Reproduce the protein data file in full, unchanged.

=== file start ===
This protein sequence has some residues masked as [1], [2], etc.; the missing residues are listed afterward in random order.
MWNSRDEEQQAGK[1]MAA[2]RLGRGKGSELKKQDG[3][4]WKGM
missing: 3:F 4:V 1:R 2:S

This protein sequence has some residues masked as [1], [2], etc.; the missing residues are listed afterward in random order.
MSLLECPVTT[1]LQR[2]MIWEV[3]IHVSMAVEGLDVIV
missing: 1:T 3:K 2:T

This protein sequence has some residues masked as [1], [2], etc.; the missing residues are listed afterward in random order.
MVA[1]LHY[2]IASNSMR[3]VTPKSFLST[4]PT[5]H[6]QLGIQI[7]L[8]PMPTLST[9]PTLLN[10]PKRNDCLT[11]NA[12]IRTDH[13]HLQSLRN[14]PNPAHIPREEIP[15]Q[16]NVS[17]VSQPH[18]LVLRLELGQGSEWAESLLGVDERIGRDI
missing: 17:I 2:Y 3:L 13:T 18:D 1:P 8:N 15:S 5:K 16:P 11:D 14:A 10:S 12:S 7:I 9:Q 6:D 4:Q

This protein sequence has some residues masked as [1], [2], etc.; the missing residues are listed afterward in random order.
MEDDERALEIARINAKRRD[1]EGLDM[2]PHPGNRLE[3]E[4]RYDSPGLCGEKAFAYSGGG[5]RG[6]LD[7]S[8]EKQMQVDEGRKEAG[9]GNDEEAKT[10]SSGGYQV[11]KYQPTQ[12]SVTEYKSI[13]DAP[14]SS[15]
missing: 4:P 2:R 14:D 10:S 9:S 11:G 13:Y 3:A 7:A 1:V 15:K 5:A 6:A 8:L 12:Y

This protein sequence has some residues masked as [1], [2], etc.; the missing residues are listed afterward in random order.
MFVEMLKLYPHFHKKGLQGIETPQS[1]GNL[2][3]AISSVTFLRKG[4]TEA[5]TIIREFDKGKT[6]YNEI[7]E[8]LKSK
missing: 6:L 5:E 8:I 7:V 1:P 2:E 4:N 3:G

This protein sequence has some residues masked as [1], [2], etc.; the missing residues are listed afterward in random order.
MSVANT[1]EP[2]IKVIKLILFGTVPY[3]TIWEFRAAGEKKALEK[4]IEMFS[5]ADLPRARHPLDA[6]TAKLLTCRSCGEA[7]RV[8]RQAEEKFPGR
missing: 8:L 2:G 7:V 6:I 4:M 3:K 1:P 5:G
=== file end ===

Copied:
This protein sequence has some residues masked as [1], [2], etc.; the missing residues are listed afterward in random order.
MWNSRDEEQQAGK[1]MAA[2]RLGRGKGSELKKQDG[3][4]WKGM
missing: 3:F 4:V 1:R 2:S

This protein sequence has some residues masked as [1], [2], etc.; the missing residues are listed afterward in random order.
MSLLECPVTT[1]LQR[2]MIWEV[3]IHVSMAVEGLDVIV
missing: 1:T 3:K 2:T

This protein sequence has some residues masked as [1], [2], etc.; the missing residues are listed afterward in random order.
MVA[1]LHY[2]IASNSMR[3]VTPKSFLST[4]PT[5]H[6]QLGIQI[7]L[8]PMPTLST[9]PTLLN[10]PKRNDCLT[11]NA[12]IRTDH[13]HLQSLRN[14]PNPAHIPREEIP[15]Q[16]NVS[17]VSQPH[18]LVLRLELGQGSEWAESLLGVDERIGRDI
missing: 17:I 2:Y 3:L 13:T 18:D 1:P 8:N 15:S 5:K 16:P 11:D 14:A 10:S 12:S 7:I 9:Q 6:D 4:Q

This protein sequence has some residues masked as [1], [2], etc.; the missing residues are listed afterward in random order.
MEDDERALEIARINAKRRD[1]EGLDM[2]PHPGNRLE[3]E[4]RYDSPGLCGEKAFAYSGGG[5]RG[6]LD[7]S[8]EKQMQVDEGRKEAG[9]GNDEEAKT[10]SSGGYQV[11]KYQPTQ[12]SVTEYKSI[13]DAP[14]SS[15]
missing: 4:P 2:R 14:D 10:S 9:S 11:G 13:Y 3:A 7:A 1:V 15:K 5:A 6:A 8:L 12:Y

This protein sequence has some residues masked as [1], [2], etc.; the missing residues are listed afterward in random order.
MFVEMLKLYPHFHKKGLQGIETPQS[1]GNL[2][3]AISSVTFLRKG[4]TEA[5]TIIREFDKGKT[6]YNEI[7]E[8]LKSK
missing: 6:L 5:E 8:I 7:V 1:P 2:E 4:N 3:G

This protein sequence has some residues masked as [1], [2], etc.; the missing residues are listed afterward in random order.
MSVANT[1]EP[2]IKVIKLILFGTVPY[3]TIWEFRAAGEKKALEK[4]IEMFS[5]ADLPRARHPLDA[6]TAKLLTCRSCGEA[7]RV[8]RQAEEKFPGR
missing: 8:L 2:G 7:V 6:I 4:M 3:K 1:P 5:G